Tuesday, February 13, 2007

Dizzy Fisks

THIS is one of the best Fisks I have read. It takes apart Steve Richards' column in today's Independent, which is headlined GOOD POLICIES SHOULD NOT FALL VICTIME TO THE BULLYING OF SELFISH, SHORT-SIGHTED PETITIONERS . Dizzy, you've missed your vocation, mate.

18 comments:

dizzy said...

you are too kind Iain.

Iain Dale said...

yes, i have been told it is my worst character flaw...1

javelin said...

The logic behind calling No 10 "Prats" is clearly wrong.

First, if you don't lik the petition set up one favouring the "Toll Tax" and see how many votes you get.

On a more general point, somebody said "who let that petition on the system" - the point of course being, who could have possibly predicted the "Toll Tax" would get a million+ votes. On that basis you shouldn't let any petitions on the system that are against Government policy because you can't possibly predict which ones will get the votes - therefore rendering the whole system meaningless.

Any sensible politician should welcome this kind of early feedback - however the instinctive ideological mindset of the left-wing is to trash The People's opinions because The People will find themselves in the "other world" after a few years of their social engineering - and when they see how wonderful it is they will all change their mind.

dizzy said...

and with a single sentence you crush me with your black heart!

Anonymous said...

Eh? Only a million people have signed this petition, largely thanks to a round robin email.

30 million motorists have yet to sign up. For most of us, I'd love it if someone upped the costs of using the roads. Like charging admission to a park or museum, it would flush out the people who needn't be on the roads.

Still, Douglas Alexander should be forced to travel by tube or suburban train every day and then formulate a policy. Alas, he only knows the ministerial car and helicopter.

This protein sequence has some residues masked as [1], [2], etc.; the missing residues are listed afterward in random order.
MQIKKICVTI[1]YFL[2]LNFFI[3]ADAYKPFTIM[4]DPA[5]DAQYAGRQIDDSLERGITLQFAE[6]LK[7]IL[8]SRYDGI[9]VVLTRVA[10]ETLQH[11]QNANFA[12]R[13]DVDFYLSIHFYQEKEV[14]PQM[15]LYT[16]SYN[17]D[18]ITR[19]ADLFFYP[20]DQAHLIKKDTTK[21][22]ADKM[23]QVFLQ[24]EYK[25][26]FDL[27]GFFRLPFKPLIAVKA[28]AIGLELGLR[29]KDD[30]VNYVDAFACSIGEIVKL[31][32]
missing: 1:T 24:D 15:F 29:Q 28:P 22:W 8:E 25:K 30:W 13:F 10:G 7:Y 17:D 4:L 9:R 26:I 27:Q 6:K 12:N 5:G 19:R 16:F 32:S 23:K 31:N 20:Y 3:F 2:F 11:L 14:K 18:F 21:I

Steve Richards is odiously pro-Labour isn't he! I'm no partisan political type but it does seem to be that in print and on Radio 4, he's ever faithful to Blair and Brown.

Shurelyshomemishtake said...

Steve Richards is one of the worst examples of a nuLabour apologist.

From the tone of his piece he just hates the Tories and adores Labour.

Just think he is paid by the notIndependent to write it and then his access to Govt info improves after he writes it. Two rewards for one piece, what a life.

What value is integrity?

jailhouselawyer said...

I thought that this issue was supposed to be the subject of a debate before finalising policy? If this is the case, then, at the very least, the 1M signatures against the idea would indicate the need for debate. However, it appears that the government's idea of debate is to listen to the objections then press ahead with its intended proposals anyway.

glasshouse said...

Iain - If Thatcher had recieved a million-signature petition to reverse one of the privatisations or to reverse the legislation to crub trade union power, would she have been duty bound to obey?

Im sure if the internet had existed then, there would have easily been enough signatures.

What if there was a petion up on the Downing St. website advocating the immediate withdrawl of troops from Iraq. It's conceivable that that could get a million signatures. Would you demand the government implement that policy?

Millions of people marched against the Iraq War - do you feel that the government should not have invaded?

Petitioners voices should be listened to, but government should not be bound by them. We don't live in a direct democracy.

Penlan said...

It is a shame because The Indy was a decent paper in its early days.It is very different now,I'm afraid.

Anonymous said...
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hg said...

Some infrastructural sectors of the economy are essentially the responsibility of central government and can only be socially chosen and socially funded, as is the transport infrastructure.

A decade they've been there, with that micro-meddling, economic ignoramus at the Treasury interfering further and further into the lives of us all, taking our earnings and challenging us to apply for its return by fitting his social organizing categories.